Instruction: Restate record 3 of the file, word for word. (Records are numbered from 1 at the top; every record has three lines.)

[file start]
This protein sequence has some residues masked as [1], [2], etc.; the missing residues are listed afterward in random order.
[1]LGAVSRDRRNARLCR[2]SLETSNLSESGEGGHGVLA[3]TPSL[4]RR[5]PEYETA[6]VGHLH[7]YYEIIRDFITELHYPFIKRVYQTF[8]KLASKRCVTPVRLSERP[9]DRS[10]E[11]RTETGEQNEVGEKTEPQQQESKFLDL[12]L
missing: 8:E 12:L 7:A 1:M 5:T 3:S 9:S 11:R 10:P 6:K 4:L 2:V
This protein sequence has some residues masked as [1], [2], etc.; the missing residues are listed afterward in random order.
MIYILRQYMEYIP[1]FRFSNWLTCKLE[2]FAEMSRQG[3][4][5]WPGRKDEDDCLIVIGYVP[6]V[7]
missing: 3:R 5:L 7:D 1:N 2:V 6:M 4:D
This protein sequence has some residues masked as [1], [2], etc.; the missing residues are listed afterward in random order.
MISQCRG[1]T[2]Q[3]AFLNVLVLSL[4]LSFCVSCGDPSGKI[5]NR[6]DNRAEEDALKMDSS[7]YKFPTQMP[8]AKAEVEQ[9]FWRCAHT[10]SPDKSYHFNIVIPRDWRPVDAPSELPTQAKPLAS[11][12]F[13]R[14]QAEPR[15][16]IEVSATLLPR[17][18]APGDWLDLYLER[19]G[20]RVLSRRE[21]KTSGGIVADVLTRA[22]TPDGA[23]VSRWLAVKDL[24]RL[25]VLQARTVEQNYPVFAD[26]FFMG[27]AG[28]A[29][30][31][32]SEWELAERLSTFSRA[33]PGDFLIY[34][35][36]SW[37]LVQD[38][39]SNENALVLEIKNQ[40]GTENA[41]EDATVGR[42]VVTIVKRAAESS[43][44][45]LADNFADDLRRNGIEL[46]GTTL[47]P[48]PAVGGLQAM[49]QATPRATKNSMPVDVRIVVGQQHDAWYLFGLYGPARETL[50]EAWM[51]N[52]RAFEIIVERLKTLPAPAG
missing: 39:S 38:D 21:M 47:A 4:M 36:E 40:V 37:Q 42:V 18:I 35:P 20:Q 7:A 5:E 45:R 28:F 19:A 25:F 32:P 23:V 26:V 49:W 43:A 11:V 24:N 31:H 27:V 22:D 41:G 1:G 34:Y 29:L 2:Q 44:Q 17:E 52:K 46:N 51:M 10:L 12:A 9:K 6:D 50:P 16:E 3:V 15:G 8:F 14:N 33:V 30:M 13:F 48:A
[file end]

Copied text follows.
This protein sequence has some residues masked as [1], [2], etc.; the missing residues are listed afterward in random order.
MISQCRG[1]T[2]Q[3]AFLNVLVLSL[4]LSFCVSCGDPSGKI[5]NR[6]DNRAEEDALKMDSS[7]YKFPTQMP[8]AKAEVEQ[9]FWRCAHT[10]SPDKSYHFNIVIPRDWRPVDAPSELPTQAKPLAS[11][12]F[13]R[14]QAEPR[15][16]IEVSATLLPR[17][18]APGDWLDLYLER[19]G[20]RVLSRRE[21]KTSGGIVADVLTRA[22]TPDGA[23]VSRWLAVKDL[24]RL[25]VLQARTVEQNYPVFAD[26]FFMG[27]AG[28]A[29][30][31][32]SEWELAERLSTFSRA[33]PGDFLIY[34][35][36]SW[37]LVQD[38][39]SNENALVLEIKNQ[40]GTENA[41]EDATVGR[42]VVTIVKRAAESS[43][44][45]LADNFADDLRRNGIEL[46]GTTL[47]P[48]PAVGGLQAM[49]QATPRATKNSMPVDVRIVVGQQHDAWYLFGLYGPARETL[50]EAWM[51]N[52]RAFEIIVERLKTLPAPAG
missing: 39:S 38:D 21:M 47:A 4:M 36:E 40:V 37:Q 42:V 18:I 35:P 20:Q 7:A 5:E 45:R 28:F 19:A 25:F 32:P 23:V 26:V 49:W 43:A 11:V 24:N 31:H 27:V 22:D 41:G 1:G 34:Y 29:L 2:Q 44:Q 17:E 52:K 46:N 51:M 10:L 12:A 9:K 6:D 50:P 16:E 3:V 15:G 8:F 14:N 33:V 30:M 13:F 48:A